Set in Washington, D.C., Sing With Me focuses on a naive, young white teacher at a recreation center’s after-school program.
Carlisle Jacobson endures a culture shock with his new job. Having lived a luxurious life, Carl makes awkward attempts to blend into black culture. (At one point, the author writes that the rec center’s chain-smoking black janitor, Des, “had to work at not laughing” at Carl’s efforts to be friendly.)
When one of his inner-city students is caught in the crossfire between gangs, Carl visits the boy in the hospital, where he meets Lucia Sanspeur, a beautiful, enigmatic black woman. Carl is attracted to Lucia, but his interest meets with initial resistance. “You know there are plenty of good looking, eligible black guys around,” she tells him. “You know, white guys don’t have a corner on that market, Mr. Jacobson.” Even so, Lucia opens her heart to Carl, who must overcome his underlying ideas about blacks informed by his bigoted mother.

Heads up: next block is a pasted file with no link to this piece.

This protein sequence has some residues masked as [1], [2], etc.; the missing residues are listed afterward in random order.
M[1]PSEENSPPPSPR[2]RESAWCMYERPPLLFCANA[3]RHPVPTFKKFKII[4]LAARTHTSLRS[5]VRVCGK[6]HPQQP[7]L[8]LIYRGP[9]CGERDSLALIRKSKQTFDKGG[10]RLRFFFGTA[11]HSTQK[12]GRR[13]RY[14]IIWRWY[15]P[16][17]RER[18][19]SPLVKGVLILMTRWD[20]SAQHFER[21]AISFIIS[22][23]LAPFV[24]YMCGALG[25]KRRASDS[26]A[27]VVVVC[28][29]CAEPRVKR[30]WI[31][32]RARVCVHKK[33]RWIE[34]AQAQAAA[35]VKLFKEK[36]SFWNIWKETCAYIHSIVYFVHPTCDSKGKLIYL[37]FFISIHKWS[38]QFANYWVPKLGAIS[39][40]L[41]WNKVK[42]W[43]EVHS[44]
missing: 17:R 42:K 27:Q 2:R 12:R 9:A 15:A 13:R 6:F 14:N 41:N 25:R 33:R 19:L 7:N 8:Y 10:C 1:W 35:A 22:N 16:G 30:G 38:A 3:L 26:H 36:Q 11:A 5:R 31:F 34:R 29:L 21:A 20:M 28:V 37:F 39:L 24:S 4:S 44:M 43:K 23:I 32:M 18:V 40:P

The book’s plot of a privileged teacher needing an education is well worn, and Carl’s ignorance is too profound to be believable; he’s a disheveled fool with no concept of life outside his social circle. While driving down a street crowded with drug dealers, he notices a man: “He held a small pouch, like the one Carl used to hold his marbles when he was young. Was it marbles this man wanted to trade for his MG? And if this were some sort of yard sale, shouldn’t they place their wares on tables in front of their homes…?”
In addition to an unrealistic central character, the novel presumes readers are unfamiliar with D.C. demographics, which are exhaustingly described. Overly long explanations and extraneous material plague Sing With Me, which weighs in at 813 pages. An editor could delete hundreds of pages of unnecessary verbiage and find numerous typographical errors.
In sum, problems large and small sink this hefty novel.
Also available as an ebook.